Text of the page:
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Saturday, August 27, 2005 

Anger: Reader's Disgust

The August issue of Reader’s Digest has a story on Devin Moore, the 18-year-old that killed 3 police officers and claimed that Grand Theft Auto made him do it. (I commented on this before.) Author Robert F. Howe gets so much wrong, it seems unreasonable to think it was by mistake. This may be the most slanted article I have ever read from a publication that is not tied to some extremist group. This is the kind of naked political ploy that Reader’s Digest if famous for. They have a demographic that is easily moved in one direction or another based on what they read.

Let’s start with the title: “Deadly Games: Are kids so hooked on video violence that it becomes their reality?” That doesn’t foreshadow the conclusion now does it? Mr. Howe starts the piece with a description of Devin Moore’s crime, the first line after the theatrical description?

If those acts of grisly violence had been a video game, Moore would have lit up the scoreboard. He should know. He’s played the game before.
In 6 pages, Mr. Howe works in a quote from the lawyer that filed the suit against the a host of companies involved with the production of GTA, references to Paducah, KY, Columbine, an Oakland gang and Senator Schuuuuumer’s call to ban “25 to Life”. Mr. Howe seems to think that the only defense worthy of mention is the First Amendment defense.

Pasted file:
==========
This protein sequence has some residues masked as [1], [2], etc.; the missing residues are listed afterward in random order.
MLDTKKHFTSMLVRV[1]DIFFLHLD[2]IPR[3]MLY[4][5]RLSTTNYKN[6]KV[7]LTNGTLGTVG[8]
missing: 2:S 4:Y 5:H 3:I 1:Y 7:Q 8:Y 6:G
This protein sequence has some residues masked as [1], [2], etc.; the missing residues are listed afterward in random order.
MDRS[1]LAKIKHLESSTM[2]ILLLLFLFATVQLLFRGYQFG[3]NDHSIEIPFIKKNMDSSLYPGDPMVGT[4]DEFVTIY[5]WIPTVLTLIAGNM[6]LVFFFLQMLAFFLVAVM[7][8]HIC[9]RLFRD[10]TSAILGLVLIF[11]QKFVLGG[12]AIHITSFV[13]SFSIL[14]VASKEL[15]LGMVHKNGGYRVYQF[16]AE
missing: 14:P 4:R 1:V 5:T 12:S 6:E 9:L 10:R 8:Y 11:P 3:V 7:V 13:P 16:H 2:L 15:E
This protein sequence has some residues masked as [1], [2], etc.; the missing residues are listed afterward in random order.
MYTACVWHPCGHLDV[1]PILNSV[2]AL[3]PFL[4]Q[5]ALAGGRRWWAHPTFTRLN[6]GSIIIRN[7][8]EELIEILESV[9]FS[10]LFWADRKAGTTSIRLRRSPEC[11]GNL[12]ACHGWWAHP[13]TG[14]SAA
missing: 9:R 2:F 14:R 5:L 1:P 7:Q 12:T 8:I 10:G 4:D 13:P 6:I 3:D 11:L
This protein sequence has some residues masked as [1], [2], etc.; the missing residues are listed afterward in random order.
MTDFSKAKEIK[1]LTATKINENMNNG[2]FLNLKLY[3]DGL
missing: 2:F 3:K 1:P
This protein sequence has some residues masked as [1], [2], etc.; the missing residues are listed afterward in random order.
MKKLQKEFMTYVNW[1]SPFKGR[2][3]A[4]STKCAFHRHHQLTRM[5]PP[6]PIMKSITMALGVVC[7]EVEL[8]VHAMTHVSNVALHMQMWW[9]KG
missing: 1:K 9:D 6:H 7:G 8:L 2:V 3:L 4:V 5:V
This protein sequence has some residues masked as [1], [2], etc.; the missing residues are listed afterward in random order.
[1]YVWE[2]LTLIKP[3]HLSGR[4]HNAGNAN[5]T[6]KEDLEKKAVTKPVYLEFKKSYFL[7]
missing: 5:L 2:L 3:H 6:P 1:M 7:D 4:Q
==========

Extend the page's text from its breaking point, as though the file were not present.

Howe never mentions that the game was then rated “M” (now “AO”) and even the slimeball attorney that filed the suit admits that Devin bought the game as a minor and played it for hours and hours. Even if the dubious premise of the lawsuit could be proven, who allowed Devin to buy and play the game? It doesn’t take much critical thought to see just how frivolous this lawsuit is once all the facts get considered.

Mr. Howe and Reader’s Digest should be concerned for themselves for pushing the thought that content publishers could somehow be responsible for the actions of people that see their content. If that is the case, Reader’s Digest is vulnerable for glamorizing dangerous behavior in their constant stories about survivors, health problems from promoting dubious weight loss plans, the deaths of people that are afraid to go to doctors due to heavy coverage of quack doctors and sicknesses due to coverage of “food that heals”.

Hmmm... Maybe my health problems are due to the influence of Reader’s Digest... Now all I need is a slimeball lawyer.

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